Going out on patrol

A quick shot of (wild)life from Florida’s Myakka River State Park, as an alligator heads out into the lake, looking for lunch:

Going out on patrol

I took this shot from a tour boat the park runs — I’d absolutely recommend it if you’re ever in the “neighborhood” (but get there early, tickets for the boats tend to sell out early in the day).

EXIF:
Olympus E-M1II
Olympus M.Zuiko 40-150mm f/2.8 lens
MC-14 teleconverter
f/7.1, 210mm, 1/1600 sec, ISO 200

Fort Fincastle at dusk

Overlooking downtown Nassau in The Bahamas, Fort Fincastle was built of limestone in 1793 as part of the islands’ defenses against the threat of pirates.  An oddly shaped little thing, it’s one of three surviving forts in Nassau.

Fort Fincastle at dusk

Roughly teardrop-shaped, Fort Fincastle has the advantage of sitting atop the highest point on the island, and has a great view of Nassau and its harbor. It once hosted 6 cannon and a howitzer, but none was ever fired in anger.

A funny thing happened in Pro Capture mode…

Quite a few people have been posting the photos they’ve taken of moving things (birds, athletes, race cars) using their Olympus E-M1II cameras in what’s called “Pro Capture” mode.  Basically, Pro Capture on the E-M1II brings to Olympus what only a handful of cameras have had to date — the ability to buffer in-camera some frames before the photographer presses the shutter button all the way down.

Given the normal delay in human reflexes, this sort of feature allows a photographer to capture a decisive bit of action, even if they mash down on the shutter a bit late.  Lacking race cars or even many birds to try this out on, I was lucky to have a rodeo to work with.  The bottom line is that Pro Capture worked well in the vast majority of photos I made — but a few frames concern me.

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High-speed SDHC card speed comparison

Since I ordered my Olympus E-M1II, I’ve felt the need to buy new SD memory cards as well, just to keep up with the data rates it can produce.  But of course, cards’ labeled speeds aren’t necessarily all that accurate (“your mileage may vary,” as car ads used to say), so I took advantage of discounts and gift certificates to pick up one each of four name-brand cards, and tested their read / write speeds.  What’s common among them:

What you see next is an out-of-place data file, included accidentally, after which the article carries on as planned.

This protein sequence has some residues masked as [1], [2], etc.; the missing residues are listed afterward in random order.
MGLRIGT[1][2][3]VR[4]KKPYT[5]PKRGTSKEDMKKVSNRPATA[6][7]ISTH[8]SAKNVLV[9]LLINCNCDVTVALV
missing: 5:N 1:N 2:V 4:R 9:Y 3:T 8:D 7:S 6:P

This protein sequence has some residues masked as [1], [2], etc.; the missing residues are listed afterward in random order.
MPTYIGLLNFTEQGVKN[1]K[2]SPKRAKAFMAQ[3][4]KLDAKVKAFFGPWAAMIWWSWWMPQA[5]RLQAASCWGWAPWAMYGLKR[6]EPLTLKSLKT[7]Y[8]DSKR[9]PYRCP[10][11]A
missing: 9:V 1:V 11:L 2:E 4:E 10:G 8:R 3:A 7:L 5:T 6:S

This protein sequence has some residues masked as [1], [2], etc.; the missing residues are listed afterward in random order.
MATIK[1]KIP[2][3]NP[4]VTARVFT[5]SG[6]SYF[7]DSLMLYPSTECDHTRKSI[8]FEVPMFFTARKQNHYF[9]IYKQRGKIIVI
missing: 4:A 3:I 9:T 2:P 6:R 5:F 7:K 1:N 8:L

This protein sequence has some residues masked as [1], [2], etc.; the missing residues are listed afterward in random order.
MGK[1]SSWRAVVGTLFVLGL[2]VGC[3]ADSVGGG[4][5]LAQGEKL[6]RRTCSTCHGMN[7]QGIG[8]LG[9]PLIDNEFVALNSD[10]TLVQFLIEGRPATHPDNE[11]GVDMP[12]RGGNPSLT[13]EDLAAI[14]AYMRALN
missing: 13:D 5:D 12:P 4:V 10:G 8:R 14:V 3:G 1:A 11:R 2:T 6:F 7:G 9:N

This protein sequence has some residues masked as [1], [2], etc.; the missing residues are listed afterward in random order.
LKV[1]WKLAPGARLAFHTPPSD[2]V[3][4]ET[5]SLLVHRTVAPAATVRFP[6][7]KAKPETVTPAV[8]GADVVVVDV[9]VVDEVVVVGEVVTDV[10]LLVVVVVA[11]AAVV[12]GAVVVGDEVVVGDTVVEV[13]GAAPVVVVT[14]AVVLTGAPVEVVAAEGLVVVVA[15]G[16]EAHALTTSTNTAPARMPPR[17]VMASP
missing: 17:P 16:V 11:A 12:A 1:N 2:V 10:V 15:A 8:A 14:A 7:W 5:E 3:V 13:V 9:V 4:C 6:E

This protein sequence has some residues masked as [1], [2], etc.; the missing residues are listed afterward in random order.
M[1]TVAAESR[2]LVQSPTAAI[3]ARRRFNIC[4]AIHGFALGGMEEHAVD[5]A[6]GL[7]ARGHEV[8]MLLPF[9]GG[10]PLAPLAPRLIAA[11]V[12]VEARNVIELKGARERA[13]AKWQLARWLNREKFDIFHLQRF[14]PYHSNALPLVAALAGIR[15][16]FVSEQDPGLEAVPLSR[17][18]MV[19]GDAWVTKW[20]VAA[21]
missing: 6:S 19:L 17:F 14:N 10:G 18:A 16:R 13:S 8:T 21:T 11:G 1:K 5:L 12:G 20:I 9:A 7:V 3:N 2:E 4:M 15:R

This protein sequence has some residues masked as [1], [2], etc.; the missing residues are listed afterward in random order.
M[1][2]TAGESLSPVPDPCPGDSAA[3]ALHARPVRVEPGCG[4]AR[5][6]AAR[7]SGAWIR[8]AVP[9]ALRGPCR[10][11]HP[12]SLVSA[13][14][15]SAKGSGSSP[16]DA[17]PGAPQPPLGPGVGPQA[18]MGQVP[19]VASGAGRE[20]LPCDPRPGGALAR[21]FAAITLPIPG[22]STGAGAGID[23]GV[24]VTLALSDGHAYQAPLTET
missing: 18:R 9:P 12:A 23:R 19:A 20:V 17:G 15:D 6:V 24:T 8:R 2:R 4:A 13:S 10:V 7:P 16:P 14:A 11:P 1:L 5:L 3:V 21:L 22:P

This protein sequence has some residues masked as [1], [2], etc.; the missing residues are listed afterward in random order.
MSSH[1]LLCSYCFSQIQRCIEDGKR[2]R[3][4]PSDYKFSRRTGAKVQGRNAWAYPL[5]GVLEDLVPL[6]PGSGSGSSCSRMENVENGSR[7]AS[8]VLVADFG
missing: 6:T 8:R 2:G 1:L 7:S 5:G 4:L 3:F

• 32 GB capacity
  • UHS-II / U-3 ratings
  • Fastest SDHC card for their brand

For comparison, I also included one card that until recently *was* the fastest memory card I owned.  So here are the contenders, in no particular order, with their current price at Amazon (just because Amazon sells all of them, so this keeps pricing somewhat consistent between them):

  • Lexar Professional 1000x — advertised speed 150 MB/s (read), available at Amazon for $22.48.  My “old standby.”
  • Lexar Professional 2000x — advertised speed 300 MB/s (read), $54.95 at Amazon
  • Delkin UHS-II — advertised speeds 250 MB/s (write) / 280 MB/s (read), $53.90 at Amazon
  • Transcend — advertised speeds 180 MB/s (write) / 285 MB/s (read), $44.99 at Amazon
  • SanDisk Extreme PRO — advertised speed 280 MB/s (read), $57.69 at Amazon

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The Olympus E-M1II and backyard astrophotography

A lot of people are still waiting for their pre-ordered Olympus OM-D E-M1II cameras to arrive — in the meantime, a number of them asked to see some high-ISO photographs to judge the camera’s abilities in the realm of astrophotography.  After days of waiting, I finally got clear night skies where I live, so took some shots of the constellation Orion.  Please bear in mind that I live in the south Denver metro area, so have to deal with light pollution — here’s the view looking south toward Orion from my house (enough sky glow to silhouette bits of a telephone pole and two trees):

Orion at ISO 1600

For the above image, the EXIF is E-M1II,  12-40mm Pro lens @ 17mm, f/5.6, ISO 1600, 8.0 seconds.  This is a SOOC image, by the way — all I’ve done to it is RAW conversion and scaling (to fit my blog’s template) in Lightroom.

But I didn’t only take this one image — I took a series of them, all unguided (i.e., on a still tripod): Continue reading